Healthy Body

These Scientists Developed a ‘Longevity Calculator’—Here’s What You’ll Learn From It

Erin Bunch

Photo: Stocksy/Beatrix Boros

Despite the myriad trials and tribulations of life in 2020, it’s probably safe to say that most people want to extend their time here on Earth (or Mars, fingers crossed) as long as possible. A newly-designed longevity calculator promises to approximate just how long that will be based on a number of health-related metrics, and the results may serve as either reassurance that you’re on a good path or a wake-up call to pay closer attention to your well-being.

The longevity calculator, created by the Economic and Social Research Council-funded Business and Local Government Data Research Centre in the United Kingdom (an organization that uses data to help other organizations make decisions) bases its lifespan estimate on a number of self-reported data. These include age, height, weight, sex, ethnicity, socioeconomic status, whether or not you’re a smoker, and your systolic blood pressure measurement. It also reporting on whether or not you have any of the following conditions: diabetes; hypertension (high blood pressure); atrial fibrillation (irregular/rapid heart rate); cardiovascular disease; chronic kidney disease; high cholesterol; or rheumatoid arthritis.

Some of these measurements are fairly obvious in terms of how they’d relate to longevity. We know, for example, that smoking reduces your projected lifespan by about 10 years (though you can reduce this risk by 90 percent if you quit before age 40).

Other measures are more complex, as they tend to interact with one another. For example, if you are a smoker with high blood pressure and Type 2 diabetes, your lifespan expectancy would be shorter than that of someone who just has Type 2 diabetes. Still, all of these measurements are important to monitor if you hope to live as long as possible, since research shows all may be  associated with shorter life expectancy individually. (Many are also considered risk factors for severe COVID-19 reaction and death, though the virus was not taken into account when this longevity calculator was designed.)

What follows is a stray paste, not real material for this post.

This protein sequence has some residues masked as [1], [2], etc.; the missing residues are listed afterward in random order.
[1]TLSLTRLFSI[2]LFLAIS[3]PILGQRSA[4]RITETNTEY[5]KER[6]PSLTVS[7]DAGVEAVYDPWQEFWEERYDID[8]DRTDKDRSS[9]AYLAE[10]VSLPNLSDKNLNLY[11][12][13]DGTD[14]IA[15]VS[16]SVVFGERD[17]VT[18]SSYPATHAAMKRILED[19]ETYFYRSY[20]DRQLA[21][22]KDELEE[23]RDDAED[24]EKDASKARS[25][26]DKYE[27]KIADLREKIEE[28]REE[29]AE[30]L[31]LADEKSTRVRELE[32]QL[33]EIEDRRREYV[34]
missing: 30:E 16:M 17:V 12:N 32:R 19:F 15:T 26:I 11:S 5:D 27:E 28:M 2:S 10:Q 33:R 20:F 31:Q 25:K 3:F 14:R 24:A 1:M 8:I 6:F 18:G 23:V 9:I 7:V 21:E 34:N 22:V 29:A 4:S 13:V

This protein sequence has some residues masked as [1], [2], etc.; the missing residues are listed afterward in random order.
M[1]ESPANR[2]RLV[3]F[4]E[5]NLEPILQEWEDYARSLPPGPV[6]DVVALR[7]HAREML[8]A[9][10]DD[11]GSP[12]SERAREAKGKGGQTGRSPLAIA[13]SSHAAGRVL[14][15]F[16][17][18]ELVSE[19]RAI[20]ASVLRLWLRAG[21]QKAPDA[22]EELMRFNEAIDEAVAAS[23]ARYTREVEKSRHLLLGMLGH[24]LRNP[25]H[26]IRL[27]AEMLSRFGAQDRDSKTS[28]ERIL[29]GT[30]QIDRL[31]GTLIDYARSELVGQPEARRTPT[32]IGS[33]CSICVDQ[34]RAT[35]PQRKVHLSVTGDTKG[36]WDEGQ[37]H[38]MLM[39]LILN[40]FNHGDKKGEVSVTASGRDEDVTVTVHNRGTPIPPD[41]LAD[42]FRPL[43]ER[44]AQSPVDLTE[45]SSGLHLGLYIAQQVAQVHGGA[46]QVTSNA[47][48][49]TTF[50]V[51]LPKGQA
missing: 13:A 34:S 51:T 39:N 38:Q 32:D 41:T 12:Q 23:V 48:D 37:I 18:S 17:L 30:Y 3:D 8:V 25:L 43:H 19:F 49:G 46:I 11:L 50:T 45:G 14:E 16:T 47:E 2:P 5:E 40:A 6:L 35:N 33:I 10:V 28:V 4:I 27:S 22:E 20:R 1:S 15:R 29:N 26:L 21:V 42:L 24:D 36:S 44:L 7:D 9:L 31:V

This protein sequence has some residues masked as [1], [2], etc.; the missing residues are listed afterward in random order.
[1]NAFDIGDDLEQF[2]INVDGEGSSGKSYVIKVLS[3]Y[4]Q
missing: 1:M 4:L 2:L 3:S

While board-certified internist Ehsan Ali, MD, says he can’t comment on how accurate the results of this longevity calculator might be, he says it does take into account known high-risk factors for mortality. “These are all the same metrics used by life insurance companies when determining to qualify one for life insurance,” says Dr. Ali. “I believe the metrics used in this calculator are appropriate in determining life expectancy.”

There are some important caveats to keep in mind, however. This specific longevity calculator was designed based on intel gathered from 60-year-olds, and anyone younger must maintain their current health status by age 60 in order to also maintain their projected life expectancy. It was also gathered based on information gathered specifically from populations in England and Wales, rather than from a broader and more diverse swath of the population.

While this absolutely is not the final say on how many more years of Netflix watching—I mean, exciting life-living—you have ahead of you, it’s a fun exercise nonetheless. Mine says I’ve got 50+ years of life left to get through, which is certainly motivation to pick up meditation at long last. You may also want to more specifically take measures to lower your blood pressure, eat to treat your diabetes, and take steps to reduce your risk of developing heart disease—especially if you consider the advances in longevity that are almost certain to be made in coming decades, which will further extend these projections for those lucky enough to afford them.

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